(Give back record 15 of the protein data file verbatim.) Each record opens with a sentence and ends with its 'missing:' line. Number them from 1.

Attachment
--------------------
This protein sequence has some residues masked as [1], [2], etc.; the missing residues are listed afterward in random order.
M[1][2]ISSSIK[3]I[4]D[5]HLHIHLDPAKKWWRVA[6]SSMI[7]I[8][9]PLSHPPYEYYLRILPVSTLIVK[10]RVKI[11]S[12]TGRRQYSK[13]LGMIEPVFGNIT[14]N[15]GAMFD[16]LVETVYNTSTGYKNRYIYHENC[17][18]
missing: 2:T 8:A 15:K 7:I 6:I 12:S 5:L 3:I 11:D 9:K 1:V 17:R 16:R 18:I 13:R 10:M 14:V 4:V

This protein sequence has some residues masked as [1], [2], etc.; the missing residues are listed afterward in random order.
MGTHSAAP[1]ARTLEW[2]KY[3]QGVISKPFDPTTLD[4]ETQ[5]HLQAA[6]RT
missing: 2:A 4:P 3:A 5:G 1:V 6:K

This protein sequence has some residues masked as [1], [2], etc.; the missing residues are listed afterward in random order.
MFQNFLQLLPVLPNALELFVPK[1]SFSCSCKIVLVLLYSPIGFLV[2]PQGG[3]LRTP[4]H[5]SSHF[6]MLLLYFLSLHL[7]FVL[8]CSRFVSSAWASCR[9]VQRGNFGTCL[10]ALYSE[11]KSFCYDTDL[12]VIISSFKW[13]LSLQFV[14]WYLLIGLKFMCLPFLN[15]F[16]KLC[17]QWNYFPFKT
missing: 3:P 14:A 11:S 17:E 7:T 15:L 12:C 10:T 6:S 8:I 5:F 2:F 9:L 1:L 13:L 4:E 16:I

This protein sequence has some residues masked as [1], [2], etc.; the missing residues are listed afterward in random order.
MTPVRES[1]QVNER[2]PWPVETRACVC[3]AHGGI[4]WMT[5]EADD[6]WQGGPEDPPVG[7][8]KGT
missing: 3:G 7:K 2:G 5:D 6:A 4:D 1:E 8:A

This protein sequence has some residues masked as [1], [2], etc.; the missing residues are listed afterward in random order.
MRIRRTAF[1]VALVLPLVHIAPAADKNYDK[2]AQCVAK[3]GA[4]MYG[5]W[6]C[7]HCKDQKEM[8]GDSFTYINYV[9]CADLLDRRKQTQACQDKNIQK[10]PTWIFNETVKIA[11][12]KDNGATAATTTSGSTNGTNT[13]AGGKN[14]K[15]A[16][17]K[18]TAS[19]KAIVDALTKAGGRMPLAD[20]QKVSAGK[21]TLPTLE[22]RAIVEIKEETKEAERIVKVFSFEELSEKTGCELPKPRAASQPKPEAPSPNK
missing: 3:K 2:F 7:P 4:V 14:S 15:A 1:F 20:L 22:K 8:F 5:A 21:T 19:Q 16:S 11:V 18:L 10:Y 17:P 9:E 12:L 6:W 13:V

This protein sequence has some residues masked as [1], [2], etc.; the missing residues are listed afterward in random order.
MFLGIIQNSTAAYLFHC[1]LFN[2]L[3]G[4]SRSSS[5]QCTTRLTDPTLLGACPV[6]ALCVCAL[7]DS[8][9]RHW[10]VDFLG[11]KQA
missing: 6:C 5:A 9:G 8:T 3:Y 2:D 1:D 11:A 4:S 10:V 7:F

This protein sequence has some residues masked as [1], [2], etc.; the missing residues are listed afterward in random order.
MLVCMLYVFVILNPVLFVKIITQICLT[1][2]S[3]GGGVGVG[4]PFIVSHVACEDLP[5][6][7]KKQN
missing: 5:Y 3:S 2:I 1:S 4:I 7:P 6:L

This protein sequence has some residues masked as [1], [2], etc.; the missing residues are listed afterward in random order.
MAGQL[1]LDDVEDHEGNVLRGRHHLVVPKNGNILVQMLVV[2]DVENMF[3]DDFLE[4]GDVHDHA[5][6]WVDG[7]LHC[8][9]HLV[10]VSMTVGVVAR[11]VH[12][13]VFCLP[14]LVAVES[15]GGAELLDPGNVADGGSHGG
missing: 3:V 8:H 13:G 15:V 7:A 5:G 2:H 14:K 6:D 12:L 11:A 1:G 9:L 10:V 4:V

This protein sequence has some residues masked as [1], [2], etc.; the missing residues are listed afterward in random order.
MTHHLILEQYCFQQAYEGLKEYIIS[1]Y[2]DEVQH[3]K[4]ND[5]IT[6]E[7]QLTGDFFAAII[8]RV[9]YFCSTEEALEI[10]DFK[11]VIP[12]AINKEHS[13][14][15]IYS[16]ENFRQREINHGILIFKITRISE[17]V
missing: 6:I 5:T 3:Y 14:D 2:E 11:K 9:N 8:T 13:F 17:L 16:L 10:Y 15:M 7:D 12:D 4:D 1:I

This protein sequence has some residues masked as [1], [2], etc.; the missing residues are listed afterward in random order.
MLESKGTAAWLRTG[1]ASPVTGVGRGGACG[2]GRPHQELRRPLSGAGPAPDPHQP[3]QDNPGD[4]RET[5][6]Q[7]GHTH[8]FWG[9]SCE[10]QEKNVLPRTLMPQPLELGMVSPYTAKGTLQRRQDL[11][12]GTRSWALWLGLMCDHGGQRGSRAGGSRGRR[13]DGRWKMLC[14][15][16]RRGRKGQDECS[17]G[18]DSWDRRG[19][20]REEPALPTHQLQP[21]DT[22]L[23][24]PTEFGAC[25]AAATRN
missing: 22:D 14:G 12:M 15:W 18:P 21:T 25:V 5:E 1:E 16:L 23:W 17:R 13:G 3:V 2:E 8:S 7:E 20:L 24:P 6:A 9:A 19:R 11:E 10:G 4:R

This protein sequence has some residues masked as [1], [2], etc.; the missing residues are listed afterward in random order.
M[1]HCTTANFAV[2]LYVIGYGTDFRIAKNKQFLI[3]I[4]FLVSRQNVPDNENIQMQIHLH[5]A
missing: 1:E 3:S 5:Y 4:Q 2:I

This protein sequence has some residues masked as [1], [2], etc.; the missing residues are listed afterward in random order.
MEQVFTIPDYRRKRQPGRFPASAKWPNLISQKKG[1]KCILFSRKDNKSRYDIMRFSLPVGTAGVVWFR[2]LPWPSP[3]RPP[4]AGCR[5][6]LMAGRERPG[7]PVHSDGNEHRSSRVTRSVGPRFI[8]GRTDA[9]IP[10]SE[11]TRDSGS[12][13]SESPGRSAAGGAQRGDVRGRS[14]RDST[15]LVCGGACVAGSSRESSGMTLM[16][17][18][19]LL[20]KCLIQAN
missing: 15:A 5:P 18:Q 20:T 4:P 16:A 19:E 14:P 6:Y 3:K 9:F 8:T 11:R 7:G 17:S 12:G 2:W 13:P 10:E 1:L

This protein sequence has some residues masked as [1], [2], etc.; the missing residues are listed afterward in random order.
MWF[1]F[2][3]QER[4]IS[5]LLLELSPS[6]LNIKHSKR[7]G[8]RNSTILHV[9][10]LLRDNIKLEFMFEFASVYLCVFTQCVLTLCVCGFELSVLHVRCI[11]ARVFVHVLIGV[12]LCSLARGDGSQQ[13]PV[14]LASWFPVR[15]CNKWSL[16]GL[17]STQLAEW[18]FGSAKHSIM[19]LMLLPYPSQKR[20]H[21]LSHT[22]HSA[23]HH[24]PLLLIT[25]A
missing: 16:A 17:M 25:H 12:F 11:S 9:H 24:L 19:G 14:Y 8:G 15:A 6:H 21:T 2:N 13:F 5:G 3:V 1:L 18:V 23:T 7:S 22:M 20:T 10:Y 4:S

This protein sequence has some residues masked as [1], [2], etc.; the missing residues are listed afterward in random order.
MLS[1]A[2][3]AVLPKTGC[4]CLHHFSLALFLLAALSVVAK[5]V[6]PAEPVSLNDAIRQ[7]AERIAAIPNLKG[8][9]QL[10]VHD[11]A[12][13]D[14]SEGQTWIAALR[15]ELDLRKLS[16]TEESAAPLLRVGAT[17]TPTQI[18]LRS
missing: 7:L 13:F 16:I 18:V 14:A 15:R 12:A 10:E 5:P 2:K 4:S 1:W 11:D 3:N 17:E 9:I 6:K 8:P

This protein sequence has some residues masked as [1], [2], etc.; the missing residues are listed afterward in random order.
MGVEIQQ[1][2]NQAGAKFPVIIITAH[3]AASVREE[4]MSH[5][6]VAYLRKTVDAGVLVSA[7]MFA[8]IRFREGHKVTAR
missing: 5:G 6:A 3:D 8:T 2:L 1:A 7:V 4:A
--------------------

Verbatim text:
This protein sequence has some residues masked as [1], [2], etc.; the missing residues are listed afterward in random order.
MGVEIQQ[1][2]NQAGAKFPVIIITAH[3]AASVREE[4]MSH[5][6]VAYLRKTVDAGVLVSA[7]MFA[8]IRFREGHKVTAR
missing: 5:G 6:A 3:D 8:T 2:L 1:A 7:V 4:A